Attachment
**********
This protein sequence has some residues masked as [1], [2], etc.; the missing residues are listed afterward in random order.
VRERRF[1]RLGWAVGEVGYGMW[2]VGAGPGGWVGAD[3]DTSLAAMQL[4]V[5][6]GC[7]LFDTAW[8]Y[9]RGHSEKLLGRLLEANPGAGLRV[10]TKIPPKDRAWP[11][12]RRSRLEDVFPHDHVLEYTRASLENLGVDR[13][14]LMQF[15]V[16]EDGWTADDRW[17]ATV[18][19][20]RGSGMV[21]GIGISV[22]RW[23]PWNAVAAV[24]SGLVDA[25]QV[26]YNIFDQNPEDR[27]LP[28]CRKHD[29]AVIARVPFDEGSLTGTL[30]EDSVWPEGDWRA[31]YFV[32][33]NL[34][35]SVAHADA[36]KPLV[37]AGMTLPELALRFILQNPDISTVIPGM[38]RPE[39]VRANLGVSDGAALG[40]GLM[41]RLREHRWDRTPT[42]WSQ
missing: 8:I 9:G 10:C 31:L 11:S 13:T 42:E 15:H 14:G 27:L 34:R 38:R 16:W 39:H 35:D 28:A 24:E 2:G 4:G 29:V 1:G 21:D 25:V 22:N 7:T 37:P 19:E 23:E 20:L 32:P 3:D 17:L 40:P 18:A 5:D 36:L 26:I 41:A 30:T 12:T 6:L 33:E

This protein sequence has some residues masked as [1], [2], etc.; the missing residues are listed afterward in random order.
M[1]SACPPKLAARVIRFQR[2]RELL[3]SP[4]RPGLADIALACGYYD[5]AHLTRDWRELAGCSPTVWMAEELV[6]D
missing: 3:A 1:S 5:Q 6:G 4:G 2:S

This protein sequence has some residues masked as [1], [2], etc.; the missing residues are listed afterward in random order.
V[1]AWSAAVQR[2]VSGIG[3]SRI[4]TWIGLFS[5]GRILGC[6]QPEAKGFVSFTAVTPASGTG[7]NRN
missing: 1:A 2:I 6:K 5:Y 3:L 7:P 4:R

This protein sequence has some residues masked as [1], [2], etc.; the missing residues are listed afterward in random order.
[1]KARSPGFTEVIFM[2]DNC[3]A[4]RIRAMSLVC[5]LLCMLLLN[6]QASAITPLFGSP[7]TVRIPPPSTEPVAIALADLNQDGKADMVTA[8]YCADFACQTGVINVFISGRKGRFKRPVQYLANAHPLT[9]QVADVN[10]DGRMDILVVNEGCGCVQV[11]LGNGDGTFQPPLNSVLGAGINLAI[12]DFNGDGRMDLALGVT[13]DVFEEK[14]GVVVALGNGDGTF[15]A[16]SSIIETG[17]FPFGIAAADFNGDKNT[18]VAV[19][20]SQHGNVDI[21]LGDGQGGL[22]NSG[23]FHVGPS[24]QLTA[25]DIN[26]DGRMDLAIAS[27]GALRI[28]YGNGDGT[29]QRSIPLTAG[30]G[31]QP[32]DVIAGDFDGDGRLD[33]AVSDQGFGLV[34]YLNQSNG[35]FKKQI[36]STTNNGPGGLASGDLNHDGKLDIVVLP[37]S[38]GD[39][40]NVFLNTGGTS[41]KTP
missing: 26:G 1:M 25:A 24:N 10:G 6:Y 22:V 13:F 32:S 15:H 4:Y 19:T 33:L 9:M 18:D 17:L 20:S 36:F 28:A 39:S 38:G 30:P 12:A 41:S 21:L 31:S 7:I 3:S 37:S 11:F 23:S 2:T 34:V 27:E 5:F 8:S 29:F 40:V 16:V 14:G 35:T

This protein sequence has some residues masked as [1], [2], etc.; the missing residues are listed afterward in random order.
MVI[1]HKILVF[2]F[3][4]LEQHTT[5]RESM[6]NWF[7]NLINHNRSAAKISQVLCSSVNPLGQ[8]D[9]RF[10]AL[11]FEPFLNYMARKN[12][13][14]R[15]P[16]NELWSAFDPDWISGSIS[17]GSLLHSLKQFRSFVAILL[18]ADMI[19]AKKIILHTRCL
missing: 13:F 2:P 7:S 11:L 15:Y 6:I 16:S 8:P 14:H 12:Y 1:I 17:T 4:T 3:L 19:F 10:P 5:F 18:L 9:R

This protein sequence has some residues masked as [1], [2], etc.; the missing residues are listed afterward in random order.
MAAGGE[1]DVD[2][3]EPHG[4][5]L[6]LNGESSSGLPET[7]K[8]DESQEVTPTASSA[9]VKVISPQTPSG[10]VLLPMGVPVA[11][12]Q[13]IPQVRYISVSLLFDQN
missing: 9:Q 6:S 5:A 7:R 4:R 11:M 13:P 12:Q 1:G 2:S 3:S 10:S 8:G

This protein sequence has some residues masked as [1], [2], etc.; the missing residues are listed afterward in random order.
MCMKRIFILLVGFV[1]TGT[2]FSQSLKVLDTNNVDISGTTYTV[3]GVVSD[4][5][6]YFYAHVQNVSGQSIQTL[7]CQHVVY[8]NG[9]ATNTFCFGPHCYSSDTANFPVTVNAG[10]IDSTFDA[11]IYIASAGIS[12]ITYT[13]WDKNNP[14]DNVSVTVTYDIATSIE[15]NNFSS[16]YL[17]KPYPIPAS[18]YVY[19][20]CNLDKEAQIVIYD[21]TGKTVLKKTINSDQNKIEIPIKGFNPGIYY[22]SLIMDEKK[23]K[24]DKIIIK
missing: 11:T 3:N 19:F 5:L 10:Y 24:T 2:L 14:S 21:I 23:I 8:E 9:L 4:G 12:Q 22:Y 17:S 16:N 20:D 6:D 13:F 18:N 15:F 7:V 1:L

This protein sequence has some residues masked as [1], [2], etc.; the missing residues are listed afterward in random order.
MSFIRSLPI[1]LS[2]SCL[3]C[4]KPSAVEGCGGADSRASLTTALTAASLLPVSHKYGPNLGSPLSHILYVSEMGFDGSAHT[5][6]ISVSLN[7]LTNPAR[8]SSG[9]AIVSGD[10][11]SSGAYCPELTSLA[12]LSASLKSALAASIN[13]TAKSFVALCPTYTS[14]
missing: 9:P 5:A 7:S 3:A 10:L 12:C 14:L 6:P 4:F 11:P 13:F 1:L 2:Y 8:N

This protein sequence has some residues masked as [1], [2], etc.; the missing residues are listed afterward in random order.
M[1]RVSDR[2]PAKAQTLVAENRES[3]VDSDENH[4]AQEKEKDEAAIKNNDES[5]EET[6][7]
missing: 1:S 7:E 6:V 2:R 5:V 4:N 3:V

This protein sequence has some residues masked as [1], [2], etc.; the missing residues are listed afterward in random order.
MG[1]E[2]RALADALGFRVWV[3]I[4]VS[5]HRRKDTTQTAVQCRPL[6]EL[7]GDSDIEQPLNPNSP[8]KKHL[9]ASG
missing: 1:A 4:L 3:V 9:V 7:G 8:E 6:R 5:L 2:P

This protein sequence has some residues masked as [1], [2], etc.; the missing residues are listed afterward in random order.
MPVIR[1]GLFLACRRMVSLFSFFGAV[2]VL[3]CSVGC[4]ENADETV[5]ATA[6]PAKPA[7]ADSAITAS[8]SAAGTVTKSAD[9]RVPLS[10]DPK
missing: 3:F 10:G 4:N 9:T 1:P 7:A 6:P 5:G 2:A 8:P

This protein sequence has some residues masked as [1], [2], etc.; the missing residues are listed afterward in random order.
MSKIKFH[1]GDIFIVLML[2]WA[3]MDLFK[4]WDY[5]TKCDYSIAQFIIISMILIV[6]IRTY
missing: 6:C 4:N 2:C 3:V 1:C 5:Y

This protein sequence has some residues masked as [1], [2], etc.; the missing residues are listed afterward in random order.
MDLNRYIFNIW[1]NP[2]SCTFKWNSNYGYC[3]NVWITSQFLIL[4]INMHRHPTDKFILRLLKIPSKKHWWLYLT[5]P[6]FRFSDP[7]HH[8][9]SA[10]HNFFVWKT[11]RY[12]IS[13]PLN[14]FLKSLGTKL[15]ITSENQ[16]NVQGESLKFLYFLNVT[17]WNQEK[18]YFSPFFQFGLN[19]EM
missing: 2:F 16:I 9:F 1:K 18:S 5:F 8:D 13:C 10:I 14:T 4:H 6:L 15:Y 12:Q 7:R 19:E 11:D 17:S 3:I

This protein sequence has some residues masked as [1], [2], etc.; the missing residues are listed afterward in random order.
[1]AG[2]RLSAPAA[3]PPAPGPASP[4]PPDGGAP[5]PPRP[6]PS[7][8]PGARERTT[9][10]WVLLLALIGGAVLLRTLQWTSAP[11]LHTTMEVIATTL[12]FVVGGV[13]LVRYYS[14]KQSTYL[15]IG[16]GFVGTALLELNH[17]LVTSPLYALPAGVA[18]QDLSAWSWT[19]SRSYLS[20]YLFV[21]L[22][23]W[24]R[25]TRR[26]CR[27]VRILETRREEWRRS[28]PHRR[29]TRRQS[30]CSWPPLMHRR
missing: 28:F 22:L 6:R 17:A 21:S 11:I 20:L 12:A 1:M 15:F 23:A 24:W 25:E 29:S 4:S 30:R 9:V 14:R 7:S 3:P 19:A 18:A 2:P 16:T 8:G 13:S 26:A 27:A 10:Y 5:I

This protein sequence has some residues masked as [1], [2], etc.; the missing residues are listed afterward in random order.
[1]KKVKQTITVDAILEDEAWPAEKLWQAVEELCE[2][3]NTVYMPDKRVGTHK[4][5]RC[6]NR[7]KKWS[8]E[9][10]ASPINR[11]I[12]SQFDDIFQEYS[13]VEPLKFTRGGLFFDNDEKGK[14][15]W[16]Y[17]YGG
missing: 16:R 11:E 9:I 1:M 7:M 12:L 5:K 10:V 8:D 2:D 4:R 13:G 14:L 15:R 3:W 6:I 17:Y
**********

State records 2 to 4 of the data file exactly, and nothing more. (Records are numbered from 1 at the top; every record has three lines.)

This protein sequence has some residues masked as [1], [2], etc.; the missing residues are listed afterward in random order.
M[1]SACPPKLAARVIRFQR[2]RELL[3]SP[4]RPGLADIALACGYYD[5]AHLTRDWRELAGCSPTVWMAEELV[6]D
missing: 3:A 1:S 5:Q 6:G 4:G 2:S

This protein sequence has some residues masked as [1], [2], etc.; the missing residues are listed afterward in random order.
V[1]AWSAAVQR[2]VSGIG[3]SRI[4]TWIGLFS[5]GRILGC[6]QPEAKGFVSFTAVTPASGTG[7]NRN
missing: 1:A 2:I 6:K 5:Y 3:L 7:P 4:R

This protein sequence has some residues masked as [1], [2], etc.; the missing residues are listed afterward in random order.
[1]KARSPGFTEVIFM[2]DNC[3]A[4]RIRAMSLVC[5]LLCMLLLN[6]QASAITPLFGSP[7]TVRIPPPSTEPVAIALADLNQDGKADMVTA[8]YCADFACQTGVINVFISGRKGRFKRPVQYLANAHPLT[9]QVADVN[10]DGRMDILVVNEGCGCVQV[11]LGNGDGTFQPPLNSVLGAGINLAI[12]DFNGDGRMDLALGVT[13]DVFEEK[14]GVVVALGNGDGTF[15]A[16]SSIIETG[17]FPFGIAAADFNGDKNT[18]VAV[19][20]SQHGNVDI[21]LGDGQGGL[22]NSG[23]FHVGPS[24]QLTA[25]DIN[26]DGRMDLAIAS[27]GALRI[28]YGNGDGT[29]QRSIPLTAG[30]G[31]QP[32]DVIAGDFDGDGRLD[33]AVSDQGFGLV[34]YLNQSNG[35]FKKQI[36]STTNNGPGGLASGDLNHDGKLDIVVLP[37]S[38]GD[39][40]NVFLNTGGTS[41]KTP
missing: 26:G 1:M 25:A 24:N 10:G 6:Y 22:V 13:F 32:S 15:H 4:Y 19:T 33:L 9:M 18:D 17:L 20:S 36:F 28:A 39:S 38:G 30:P 12:A 41:S 21:L 31:S 7:I 3:S 37:S 11:F 23:S 2:T 34:V 27:E 5:F 8:S 29:F 40:V 16:V 14:G 35:T